Ever since its publication, the adaptation of Kalki Krishnamurthy’s novel had been explored by several Tamil filmmakers, including an attempt by M. G. Ramachandran in the late 1950s. However nothing materialised mainly due to financial constraints. Decades later Mani Ratnam tried to adapt Ponniyin Selvan in the mid-1990s and early-2010s; these efforts were also unsuccessful. Stating it as his “dream project”, Ratnam revived the adaptation in January 2019, with Lyca Productions on board to fund the project. After several changes in the cast and crew, production began in December 2019 and was ended in September 2021, having been halted twice due to the COVID-19 pandemic. The film was shot in various places across India, with a few sequences being filmed in Thailand. Ponniyin Selvan was originally intended to be a single film but it was split into two parts.
The film was released in theatres worldwide on 30 September 2022 in standard and IMAX formats. It received positive reviews from film critics, journalists and audiences.
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Ponniyin Selvan Film Facts
|Directed by||Mani Ratnam|
|Screenplay by||Mani Ratnam|
|Dialogues by||B. Jeyamohan|
|Based on||Ponniyin Selvan|
by Kalki Krishnamurthy
|Produced by||Mani Ratnam|
Aishwarya Rai Bachchan
|Edited by||A. Sreekar Prasad|
|Music by||A. R. Rahman|
|Distributed by||Red Giant Movies (Tamil Nadu)|
Sri Venkateswara Creations (Andhra Pradesh & Telangana)
Sree Gokulam Movies (Kerala)
Pen India Limited (North India)
Lyca Productions in association with Tentkotta (Overseas)
|Running time||167 minutes|
Ponnyin Selvan Reviews
Ranging across continents and generations, the characters of Ponniyin Selvan are in galore and their long-standing feud for the throne constitute the soul of Kalki’s eponymous novel Ponniyin Selvan. For decades the novel couldn’t find its master filmmaker and then after being patient and passionate for 40 years ace director Mani Ratnam finally made his dream come true. Ponniyin Selvan is indeed a Magnum opus extravaganza that adapts the source material’s essence in the most breathtaking way.
I would like to put Ponniyin Selvan under the genre of drama rather than describing it as a war/historical film. Unlike other period films we’ve seen the route here’s more grounded and rooted to reality where characters show absolute vulnerability and weaknesses. They are meticulosly constructed with layers and shades with more to open in the second part. Though they appear larger than life at parts Mani Ratnam’s counters it with a strong emotional arc that makes it more balanced. Ponniyin Selvan is an ambitious, visually sumptuous tale where the grandeur doesn’t end just with the visuals; the nuances in writing and staging of prime events are so marvellous that it keeps the flow alive despite its slow energy in pace. The characters are innumerable where each has its own conflicts to deal with. The subplots are tad confusing and one might lose focus in tracking those events; however, the staggering setting keeps those missing pieces less noticeable. Ponniyin Selvan takes its time to enter into the major crux and it sets the base for a bigger conflict with this first part.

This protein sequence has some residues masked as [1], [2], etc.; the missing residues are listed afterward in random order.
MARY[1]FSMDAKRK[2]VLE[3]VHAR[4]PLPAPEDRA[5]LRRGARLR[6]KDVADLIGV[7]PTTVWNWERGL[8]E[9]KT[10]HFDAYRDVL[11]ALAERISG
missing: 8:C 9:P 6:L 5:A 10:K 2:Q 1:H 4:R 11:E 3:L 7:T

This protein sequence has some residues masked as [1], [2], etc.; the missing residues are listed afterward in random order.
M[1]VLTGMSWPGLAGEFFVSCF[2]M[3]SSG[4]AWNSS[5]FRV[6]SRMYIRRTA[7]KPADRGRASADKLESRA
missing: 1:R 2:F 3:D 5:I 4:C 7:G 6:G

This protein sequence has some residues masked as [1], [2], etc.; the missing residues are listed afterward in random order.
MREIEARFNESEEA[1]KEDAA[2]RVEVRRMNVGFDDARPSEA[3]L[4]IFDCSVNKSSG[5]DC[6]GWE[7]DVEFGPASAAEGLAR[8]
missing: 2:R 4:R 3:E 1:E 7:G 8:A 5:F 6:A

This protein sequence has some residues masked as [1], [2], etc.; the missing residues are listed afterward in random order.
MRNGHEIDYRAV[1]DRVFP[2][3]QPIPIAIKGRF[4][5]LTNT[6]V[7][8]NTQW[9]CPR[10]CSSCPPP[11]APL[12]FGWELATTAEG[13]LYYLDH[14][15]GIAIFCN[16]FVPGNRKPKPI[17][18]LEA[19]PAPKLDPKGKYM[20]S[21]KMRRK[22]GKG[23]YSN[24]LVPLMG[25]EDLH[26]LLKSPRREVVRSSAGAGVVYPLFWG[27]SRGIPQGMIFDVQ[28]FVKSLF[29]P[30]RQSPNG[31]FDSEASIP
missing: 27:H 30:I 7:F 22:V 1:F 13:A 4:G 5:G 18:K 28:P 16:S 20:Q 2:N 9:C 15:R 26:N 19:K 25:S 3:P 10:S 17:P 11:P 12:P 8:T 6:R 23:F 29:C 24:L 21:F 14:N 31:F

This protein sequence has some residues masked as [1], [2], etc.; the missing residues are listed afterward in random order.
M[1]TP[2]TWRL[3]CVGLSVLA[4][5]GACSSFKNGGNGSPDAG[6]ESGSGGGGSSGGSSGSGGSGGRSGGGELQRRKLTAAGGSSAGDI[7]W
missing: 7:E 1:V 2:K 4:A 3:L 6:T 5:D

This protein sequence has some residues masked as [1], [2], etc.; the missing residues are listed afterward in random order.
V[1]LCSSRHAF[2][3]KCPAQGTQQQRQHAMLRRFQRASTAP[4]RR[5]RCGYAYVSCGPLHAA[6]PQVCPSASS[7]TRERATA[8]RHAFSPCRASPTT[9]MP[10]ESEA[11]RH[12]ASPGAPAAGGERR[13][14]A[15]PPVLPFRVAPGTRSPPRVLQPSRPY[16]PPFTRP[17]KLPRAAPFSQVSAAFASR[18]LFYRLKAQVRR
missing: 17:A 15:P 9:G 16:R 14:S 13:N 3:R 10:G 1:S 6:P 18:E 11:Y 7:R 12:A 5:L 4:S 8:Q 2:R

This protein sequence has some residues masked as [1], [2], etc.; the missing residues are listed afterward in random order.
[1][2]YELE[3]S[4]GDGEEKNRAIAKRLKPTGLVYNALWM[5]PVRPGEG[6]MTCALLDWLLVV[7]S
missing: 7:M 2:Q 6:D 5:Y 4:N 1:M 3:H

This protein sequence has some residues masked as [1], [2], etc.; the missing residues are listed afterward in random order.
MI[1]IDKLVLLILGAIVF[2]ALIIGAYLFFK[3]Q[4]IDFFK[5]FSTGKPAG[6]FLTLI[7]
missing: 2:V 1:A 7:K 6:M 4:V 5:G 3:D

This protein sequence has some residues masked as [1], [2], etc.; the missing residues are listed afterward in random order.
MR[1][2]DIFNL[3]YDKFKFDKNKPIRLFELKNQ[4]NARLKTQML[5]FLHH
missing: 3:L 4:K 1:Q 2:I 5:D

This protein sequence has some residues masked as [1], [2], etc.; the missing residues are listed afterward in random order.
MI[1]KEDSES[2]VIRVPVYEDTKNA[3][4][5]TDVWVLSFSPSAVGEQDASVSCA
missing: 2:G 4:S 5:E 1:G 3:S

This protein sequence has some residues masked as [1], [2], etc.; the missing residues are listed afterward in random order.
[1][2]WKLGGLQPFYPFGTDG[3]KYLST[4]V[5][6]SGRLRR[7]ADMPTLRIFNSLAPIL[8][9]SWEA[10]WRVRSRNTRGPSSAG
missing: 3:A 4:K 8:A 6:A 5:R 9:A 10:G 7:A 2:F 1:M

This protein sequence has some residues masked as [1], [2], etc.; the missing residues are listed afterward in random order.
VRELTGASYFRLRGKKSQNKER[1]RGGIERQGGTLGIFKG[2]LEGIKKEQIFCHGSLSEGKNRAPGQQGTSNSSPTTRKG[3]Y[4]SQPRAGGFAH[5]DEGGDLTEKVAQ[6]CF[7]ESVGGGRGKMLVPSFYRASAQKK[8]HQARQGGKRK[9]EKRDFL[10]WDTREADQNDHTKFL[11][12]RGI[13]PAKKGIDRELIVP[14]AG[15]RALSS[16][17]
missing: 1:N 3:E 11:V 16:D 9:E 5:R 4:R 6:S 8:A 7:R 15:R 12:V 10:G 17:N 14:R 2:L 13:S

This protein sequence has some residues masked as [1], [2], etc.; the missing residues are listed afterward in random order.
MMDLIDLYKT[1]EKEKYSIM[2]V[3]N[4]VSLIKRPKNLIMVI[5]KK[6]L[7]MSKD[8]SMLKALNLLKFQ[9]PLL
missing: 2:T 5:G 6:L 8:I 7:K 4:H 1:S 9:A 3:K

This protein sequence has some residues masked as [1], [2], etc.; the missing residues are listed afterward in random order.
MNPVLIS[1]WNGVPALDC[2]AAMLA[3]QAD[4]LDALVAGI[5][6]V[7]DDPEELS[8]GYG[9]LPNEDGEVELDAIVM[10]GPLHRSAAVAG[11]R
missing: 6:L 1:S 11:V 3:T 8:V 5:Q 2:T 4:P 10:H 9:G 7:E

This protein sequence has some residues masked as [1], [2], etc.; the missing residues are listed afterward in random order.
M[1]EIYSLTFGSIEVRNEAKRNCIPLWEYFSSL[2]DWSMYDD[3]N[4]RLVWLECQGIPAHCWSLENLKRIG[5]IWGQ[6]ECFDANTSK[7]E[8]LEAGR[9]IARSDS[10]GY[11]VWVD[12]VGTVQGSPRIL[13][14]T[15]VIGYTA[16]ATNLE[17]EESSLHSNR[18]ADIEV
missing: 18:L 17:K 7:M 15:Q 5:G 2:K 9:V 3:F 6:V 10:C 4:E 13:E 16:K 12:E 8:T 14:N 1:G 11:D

Thus expecting highs and goosebumps inducing sequence here might backfire. Mani Ratnam’s vision never makes any intention to be a commercial potboiler with cinematic makeovers yet has all the qualities of a big budget drama. But there are few shortcomings where the film hit serious bumps starting with the shoddy vfx. Despite an eloquent world building the vfx doesn’t match up to its quality especially when it has to be at its best. The first half is slightly sluggish mostly due to the realistic route; severe trimming to those portions might’ve made more wonders.. Even though the less cinematic inclusions adds a fine layer of novelty the film deserved a slight tuning of high points .
What worked big-time for the film is its stellar cast that made this gigantic film a success in the first place. Karthi brings occasional laughter and lighter moments who shoulders this multi starrer in his style. He is flirtatious, comic and shows great elan while in action scenes..The ease in which he performs makes us root for Vallavaraiyan Vandiyadevan. It was Jayam Ravi who surprised me with a commendable performance as Arunmozhi Varman. He is a subtle, calm, fierce prince and the actor nails all those traits without over exaggeration. Chiyaan Vikram within less screen hour is fine but the effects of Ravanan still haunts the star. In a world dominated by males Nandhini and Kundavai played by Aishwarya Rai and Trisha respectively made a strenuous impact with their dominant presence. Aishwarya looks cunning as Nandhini who’s sharp and shrewd in a beguiling avatar. Trisha aces the role with her enchanting makeover and one-liners. She looks ethereal and simply stole the show during several peak moments. Aishwarya Lekshmi, Sarathkumar, Sobhita, Rahman, Parthibhan in supporting roles do ample support to this wonder tale. Jayaram as Nambi totally owned the role and his sync with Karthi was unmatchable.
Ponniyin Selvan is a result of sheer hard work and passion supported by outstanding technical equations. AR Rahman pulsates each event with his spectacular soundtrack along with Ravi Varman’s sensational visuals. Ponniyin Selvan is a film that requires immense richness in its visuals and Ravi Varman’s lens captures those emotions in the right metre making it more captivating. The political conspiracies, betrayal, hunger for power is the driving source for this magnanimous tale and limiting it in 2 parts is a daunting task. Still Mani Ratnam made this dream project nothing less than brilliant.
— This Review Appeared on Cinema Paradiso FB Group by Rahul Babu